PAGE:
Modular housing will be short-term solution for battlers in Murray Bridge
The state government plans to purchase transportable homes and deploy them in regions where there is a shortage of social housing, such as the Murray and Mallee.
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The state government will invest in modular housing as a stop-gap solution to the Murraylands’ housing crisis, Human Services Minister Nat Cook has announced.
The government had previously committed to building up to 150 new, publicly owned homes in five regional South Australian centres, including Murray Bridge.
But that will take time.
Modular and transportable homes could be built and installed quickly giving the people who needed them most somewhere to go.
They were also flexible, Ms Cook said – they could be re-deployed wherever they were needed.
“Not only is the rental sector facing huge pressures right now in terms of availability and affordability, the construction sector … is struggling with labour and materials to boost supply,” she said on Wednesday.
“The combination of trade and labour shortages and the rising costs of building materials means have created huge challenges for traditional construction methods to deliver affordable homes quickly.
“We are looking at modular and transportable housing as a way to provide a rapid housing supply response and meet the needs of people who are doing it tough.”
Manufacturers interested in supplying the modular homes will have to submit tenders by October 11.
Successful tenderers will be notified in November.
The single-storey, two-bedroom transportable homes would likely be installed in groups of 10 or so, according to the tender documents.
At last count, 98 per cent of Murray Bridge’s public housing stock was occupied.
Just 10 properties were vacant.
More information: www.tenders.sa.gov.au.
Why is modular housing the answer?
At least one major employer in the Murraylands has already turned to modular housing as an answer to the rental accommodation shortage which has made it difficult to recruit workers.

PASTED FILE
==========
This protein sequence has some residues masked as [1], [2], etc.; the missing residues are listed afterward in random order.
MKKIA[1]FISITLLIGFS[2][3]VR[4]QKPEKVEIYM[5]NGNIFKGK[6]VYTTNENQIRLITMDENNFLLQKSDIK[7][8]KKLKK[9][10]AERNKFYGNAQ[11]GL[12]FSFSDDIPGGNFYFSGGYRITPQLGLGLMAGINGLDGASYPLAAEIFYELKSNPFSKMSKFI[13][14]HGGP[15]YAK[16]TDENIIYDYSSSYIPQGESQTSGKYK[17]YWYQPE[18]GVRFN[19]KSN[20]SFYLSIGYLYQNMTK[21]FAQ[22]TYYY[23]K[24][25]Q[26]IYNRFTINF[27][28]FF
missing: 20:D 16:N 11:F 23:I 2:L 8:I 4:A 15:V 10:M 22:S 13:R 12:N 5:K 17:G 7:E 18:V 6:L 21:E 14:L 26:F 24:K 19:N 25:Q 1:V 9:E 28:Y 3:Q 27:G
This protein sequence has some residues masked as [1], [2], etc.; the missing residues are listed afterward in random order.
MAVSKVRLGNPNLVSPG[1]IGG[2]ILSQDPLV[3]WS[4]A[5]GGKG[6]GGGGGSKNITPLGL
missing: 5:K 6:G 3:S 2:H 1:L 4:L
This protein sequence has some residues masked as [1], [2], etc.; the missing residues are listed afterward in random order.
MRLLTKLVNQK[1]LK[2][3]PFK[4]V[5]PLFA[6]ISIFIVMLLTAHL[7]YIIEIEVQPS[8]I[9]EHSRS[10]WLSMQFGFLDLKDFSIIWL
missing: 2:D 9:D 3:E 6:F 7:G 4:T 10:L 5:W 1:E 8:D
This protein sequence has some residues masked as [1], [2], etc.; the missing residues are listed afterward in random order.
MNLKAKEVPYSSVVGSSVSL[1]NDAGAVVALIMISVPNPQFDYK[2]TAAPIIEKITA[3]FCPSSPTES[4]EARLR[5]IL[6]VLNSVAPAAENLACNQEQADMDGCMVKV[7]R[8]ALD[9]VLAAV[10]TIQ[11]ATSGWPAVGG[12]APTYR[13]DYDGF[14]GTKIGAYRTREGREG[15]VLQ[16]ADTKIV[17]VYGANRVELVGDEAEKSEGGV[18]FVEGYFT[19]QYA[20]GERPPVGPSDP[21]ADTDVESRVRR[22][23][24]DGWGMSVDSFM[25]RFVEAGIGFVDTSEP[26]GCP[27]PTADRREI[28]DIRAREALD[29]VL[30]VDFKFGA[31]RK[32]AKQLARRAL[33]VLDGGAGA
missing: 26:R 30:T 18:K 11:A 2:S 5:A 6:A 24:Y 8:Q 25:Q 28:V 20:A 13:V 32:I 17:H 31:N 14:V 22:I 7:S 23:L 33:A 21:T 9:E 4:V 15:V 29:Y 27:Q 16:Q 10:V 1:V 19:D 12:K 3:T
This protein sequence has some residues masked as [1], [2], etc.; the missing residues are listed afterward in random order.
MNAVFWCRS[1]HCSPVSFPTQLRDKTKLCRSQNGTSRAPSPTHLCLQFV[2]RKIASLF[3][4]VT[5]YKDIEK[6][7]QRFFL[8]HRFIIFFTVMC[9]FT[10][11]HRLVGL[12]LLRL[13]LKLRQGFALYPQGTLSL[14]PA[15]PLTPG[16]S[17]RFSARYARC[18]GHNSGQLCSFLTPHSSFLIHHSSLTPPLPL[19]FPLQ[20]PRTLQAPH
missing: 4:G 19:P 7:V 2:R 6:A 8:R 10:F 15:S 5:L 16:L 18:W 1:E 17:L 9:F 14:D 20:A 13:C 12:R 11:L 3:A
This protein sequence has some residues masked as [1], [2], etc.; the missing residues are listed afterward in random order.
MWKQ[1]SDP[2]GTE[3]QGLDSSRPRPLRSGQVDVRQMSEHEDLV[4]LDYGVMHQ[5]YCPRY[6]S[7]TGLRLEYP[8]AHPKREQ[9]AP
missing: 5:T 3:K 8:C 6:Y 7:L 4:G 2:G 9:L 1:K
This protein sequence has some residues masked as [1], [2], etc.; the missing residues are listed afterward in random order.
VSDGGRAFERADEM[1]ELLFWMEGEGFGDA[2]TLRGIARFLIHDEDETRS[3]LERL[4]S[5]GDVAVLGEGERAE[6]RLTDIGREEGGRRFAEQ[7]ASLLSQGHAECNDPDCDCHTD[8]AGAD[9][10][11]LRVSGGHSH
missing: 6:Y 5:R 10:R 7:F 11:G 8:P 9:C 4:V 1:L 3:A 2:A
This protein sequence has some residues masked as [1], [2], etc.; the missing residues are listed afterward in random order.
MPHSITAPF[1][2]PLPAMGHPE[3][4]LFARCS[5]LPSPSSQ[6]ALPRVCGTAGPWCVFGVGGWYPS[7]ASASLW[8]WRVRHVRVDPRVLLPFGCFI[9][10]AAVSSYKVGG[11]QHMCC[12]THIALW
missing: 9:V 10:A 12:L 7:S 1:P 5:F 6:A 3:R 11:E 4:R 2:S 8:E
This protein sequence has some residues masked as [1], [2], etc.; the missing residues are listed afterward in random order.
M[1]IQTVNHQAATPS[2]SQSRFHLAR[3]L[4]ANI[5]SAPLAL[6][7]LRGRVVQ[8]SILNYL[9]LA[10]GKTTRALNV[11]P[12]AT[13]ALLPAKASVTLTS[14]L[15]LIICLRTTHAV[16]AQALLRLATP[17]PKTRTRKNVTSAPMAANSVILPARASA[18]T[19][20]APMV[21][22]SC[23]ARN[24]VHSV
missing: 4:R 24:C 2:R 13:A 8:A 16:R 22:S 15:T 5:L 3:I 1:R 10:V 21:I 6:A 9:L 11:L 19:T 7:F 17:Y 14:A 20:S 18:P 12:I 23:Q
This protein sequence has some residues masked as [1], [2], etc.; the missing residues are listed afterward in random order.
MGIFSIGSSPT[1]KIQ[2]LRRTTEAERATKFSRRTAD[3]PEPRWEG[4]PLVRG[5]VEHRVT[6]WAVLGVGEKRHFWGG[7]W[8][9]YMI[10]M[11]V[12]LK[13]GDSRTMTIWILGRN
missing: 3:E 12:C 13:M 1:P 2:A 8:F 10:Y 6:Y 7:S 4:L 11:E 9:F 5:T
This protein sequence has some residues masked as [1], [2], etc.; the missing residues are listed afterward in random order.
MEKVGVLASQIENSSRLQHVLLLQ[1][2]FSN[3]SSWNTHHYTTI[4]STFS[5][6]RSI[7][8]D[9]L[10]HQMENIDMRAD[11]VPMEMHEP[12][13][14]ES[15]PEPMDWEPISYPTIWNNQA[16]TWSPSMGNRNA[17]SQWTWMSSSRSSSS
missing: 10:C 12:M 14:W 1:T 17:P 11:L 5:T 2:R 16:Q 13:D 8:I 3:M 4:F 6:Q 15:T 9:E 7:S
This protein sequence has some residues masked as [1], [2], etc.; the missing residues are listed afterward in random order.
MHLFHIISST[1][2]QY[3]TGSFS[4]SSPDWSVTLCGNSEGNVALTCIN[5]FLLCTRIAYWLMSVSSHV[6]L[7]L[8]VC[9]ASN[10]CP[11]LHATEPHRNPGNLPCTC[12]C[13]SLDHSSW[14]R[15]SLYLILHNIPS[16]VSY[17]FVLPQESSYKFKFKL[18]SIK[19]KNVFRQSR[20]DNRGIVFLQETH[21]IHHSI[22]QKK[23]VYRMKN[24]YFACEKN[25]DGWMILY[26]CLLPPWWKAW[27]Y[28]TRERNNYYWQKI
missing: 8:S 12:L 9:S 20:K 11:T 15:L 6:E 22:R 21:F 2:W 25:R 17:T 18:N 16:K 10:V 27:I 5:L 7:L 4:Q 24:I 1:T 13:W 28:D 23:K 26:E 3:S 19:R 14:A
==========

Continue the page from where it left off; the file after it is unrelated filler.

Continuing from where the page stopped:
Australian Portable Camps, which makes housing units for mining camps at Monarto, recently announced plans to install a few in its own backyard.
Other employers have also been considering the idea.
The measure was also one of the key recommendations made at a housing and workforce summit held in Murray Bridge this month.
Will Frogley, CEO of the Master Builders Association of SA, said modular housing was the way of the future.
“It’s very common already in other parts of the world, and it’s definitely going to be … a big part of our industry going forward,” he said.
Housing Industry Association executive director Stephen Knight was in favour of the idea, too.
Renewal SA board member Anne Moroney said today’s transportable housing was of a much higher standard than what was available a generation ago.
“If it’s well designed, if it’s passive in terms of its climate effect, people enjoy living in it,” she said.
However, the right amenities would need to be built around any temporary housing clusters to ensure they didn’t become ghettos.
A panel of experts – also including the Property Council of SA’s Daniel Gannon, SA Planning Commission’s Craig Holden and local government representative Lea Bacon – discussed a range of possible solutions to regional South Australia’s housing crisis.
The ideas which came up included:
Introducing incentives which would encourage people to rent out empty properties or holiday homes
Allowing higher-density development in regional centres – even if it were just two-storey townhouses
Removing stamp duty on housing purchases
Letting landlords with large properties build a second home without having to subdivide
Having not-for-profit organisations provide community housing
Auditing land which could be used for housing, or empty houses, across SA
Better coordination between state government ministers and departments
Whatever the solution, Mr Holden said, the state government needed to do something: “Without an intervention, we’ll be sitting here in two years’ time having the same conversation”.
The opportunity now facing regional South Australia, with more and more people looking to leave the big cities post-COVID, was not guaranteed to last, Mr Frogley said.
“People want space more than they did previously,” he said.
“Working from home has been normalised.
“The question is: is this a trend that’s going to stay, or are we going to revert to the pre-COVID drain to the cities and interstate?”
Jacqui and I bought a small transportable as our first home. It was trucked here to Riverglades "wilderness" from Carey Gully. Eventually it became too small for our family of 4, so we sold it. The current owners have created a shady vegetated site. Memories!
We - a family of 5 - lived in a modular (at the time we called them 'transportables) for a year in Darwin when we went there after Cyclone Tracy. It was classed as a 2 bedroom but also had a 'storage room' that fitted a single bed if it touched the walls on 3 sides. It had no laundry so my automatic washing machine stood outside on dirt and attached to the garden tap. I had to sit on it when it was spinning or it wobbled around too much. It was luxury after living in a caravan for several months.